This was us the other day: school playground, 8.50am. The bell rings. As I bend to kiss Miss P the younger farewell, I notice out of the corner of my eye that her friend Miss M’s mum has just handed Miss M a £1 coin. Panic floods through me. ‘What’s that for?’ I demand to know. Miss M’s mum appears pained. She’s looking Miss P the younger up and down and winces as she speaks. ‘It’s non-uniform day,’ she says, apologetically. Bad news indeed for my daughter, who – fully kitted in grey tunic, school cardi, black tights and all – has overheard, and is now looking at me accusingly. ‘It’s non-uniform day,’ she repeats, slowly and unnecessarily. I can sense tears welling.
Feck, feck, feckity, feck. Since when was it non-uniform day? ‘WHY DIDN’T ANYONE MENTION THIS TO ME?’ I shout, in a general way, across the playground. No-one answers. They just shuffle by, avoiding my glare and pushing their casually-clad offspring towards their classrooms. I know, in my heart, that it was on the last school newsletter. Somewhere down the bottom, in the minuscule 8pt font they use to test us. I get to my knees, and clutch at the younger Miss P’s lapels. ‘I’m sorry. I didn’t know….’ I begin. But her devastated eyes are boring into me. ‘Bring me clothes. Please. Go home and bring me clothes,’ she whispers. Then she’s gone.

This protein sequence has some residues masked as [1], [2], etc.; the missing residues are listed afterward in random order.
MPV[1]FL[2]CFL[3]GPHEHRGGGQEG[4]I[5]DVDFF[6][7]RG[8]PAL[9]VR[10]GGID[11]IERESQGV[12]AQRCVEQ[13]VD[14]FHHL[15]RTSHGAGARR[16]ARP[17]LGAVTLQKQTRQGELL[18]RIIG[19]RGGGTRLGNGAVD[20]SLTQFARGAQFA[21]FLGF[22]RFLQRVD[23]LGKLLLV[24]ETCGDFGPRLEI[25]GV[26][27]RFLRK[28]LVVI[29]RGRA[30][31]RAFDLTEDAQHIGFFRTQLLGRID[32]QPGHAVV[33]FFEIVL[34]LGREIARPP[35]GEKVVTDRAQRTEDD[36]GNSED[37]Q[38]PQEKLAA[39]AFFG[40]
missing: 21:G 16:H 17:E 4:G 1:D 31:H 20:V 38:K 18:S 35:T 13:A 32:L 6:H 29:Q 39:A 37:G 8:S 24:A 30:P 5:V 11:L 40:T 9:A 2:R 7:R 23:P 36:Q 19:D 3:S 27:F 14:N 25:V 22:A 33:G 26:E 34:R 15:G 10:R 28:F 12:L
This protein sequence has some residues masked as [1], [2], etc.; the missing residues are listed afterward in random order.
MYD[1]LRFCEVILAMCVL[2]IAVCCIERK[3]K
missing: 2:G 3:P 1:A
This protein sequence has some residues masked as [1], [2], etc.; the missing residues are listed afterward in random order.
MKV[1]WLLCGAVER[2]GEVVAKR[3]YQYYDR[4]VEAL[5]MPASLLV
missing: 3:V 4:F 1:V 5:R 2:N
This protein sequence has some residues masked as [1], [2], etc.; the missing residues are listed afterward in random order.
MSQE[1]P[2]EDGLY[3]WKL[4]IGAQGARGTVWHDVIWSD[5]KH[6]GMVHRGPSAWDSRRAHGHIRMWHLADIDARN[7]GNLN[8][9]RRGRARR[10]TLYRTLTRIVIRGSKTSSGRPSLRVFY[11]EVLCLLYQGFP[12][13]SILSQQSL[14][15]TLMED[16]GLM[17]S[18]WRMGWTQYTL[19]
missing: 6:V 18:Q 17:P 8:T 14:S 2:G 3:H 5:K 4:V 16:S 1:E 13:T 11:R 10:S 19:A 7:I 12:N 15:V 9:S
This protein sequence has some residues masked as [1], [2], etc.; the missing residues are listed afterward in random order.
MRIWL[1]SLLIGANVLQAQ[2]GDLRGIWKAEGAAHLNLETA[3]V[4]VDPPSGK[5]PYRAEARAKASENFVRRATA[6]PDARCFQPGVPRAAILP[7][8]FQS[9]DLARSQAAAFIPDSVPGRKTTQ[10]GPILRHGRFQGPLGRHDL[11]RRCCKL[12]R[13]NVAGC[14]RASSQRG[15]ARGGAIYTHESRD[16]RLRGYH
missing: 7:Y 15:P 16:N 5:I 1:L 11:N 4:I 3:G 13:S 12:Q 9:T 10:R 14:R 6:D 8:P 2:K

So I run. I run like the wind. Like the clappers. I haven’t run like this since the 2009 10K that did for my knees, permanently. I cover the 15 minute walk back home in five minutes. I race up the stairs, rummage in drawers, grab the first pair of skinny jeans I can find, and a Hello Kitty jumper. I shove them in a carrier bag and push a pair of trainers in, too. But it’s not enough. I need the mufti money. I need a quid. There’s nothing in my purse, so I run upstairs again and ransack the older Miss P’s money box. It’s mainly full of IOU notes, signed ‘Mummy’, but mercifully there’s some chunky gold coinage in there, too, and I help myself. I’ll write the note later.
I begin the run back to school. My good friend Theresa approaches from the opposite direction, making a more sedate lap home. ‘Didn’t….realise….mufti….’ I puff by way of explanation as I jog by. She smiles. Apologises. She didn’t know we didn’t know, or she’d have said something. ‘Not…your…fault…’ I puff back, accelerating past her. But then I’m hit by a horrible thought. I turn, and shout down the road: ‘IS THERE A THEME?’ Theresa stops, nods. ‘YES. IT’S KENYA DAY,’ she shouts back, adding, by way of explanation: ‘GREEN, BLACK AND RED.’
I return home. I find a red top. Black leggings. But there’s nothing green. Not a single green garment in the house, except for a felt elf hat from three Christmases ago, which I consider briefly before returning to the dressing up box with a sigh. Just the black and the red, then. I pelt downstairs, exit the house, pound the pavement back to school.
‘Forgot…Kenya…Can I…?’I puff at Mrs B the school secretary, shaking my carrier bag weakly at her. She waves me through benignly (I know it’s a front: she’s already turning to log my name in the Cretinous Parents wallchart behind her), and I knock at Miss P’s classroom door. ‘So… Sorry….Forgot….’ I puff at kindly Mrs P, the teaching assistant. She takes the carrier bag and the pound coin with a smile. ‘That’s alright,’ she says.
Anyhow, people, just so you know….It’s International Book Day tomorrow. Don’t forget your costume. And your quid.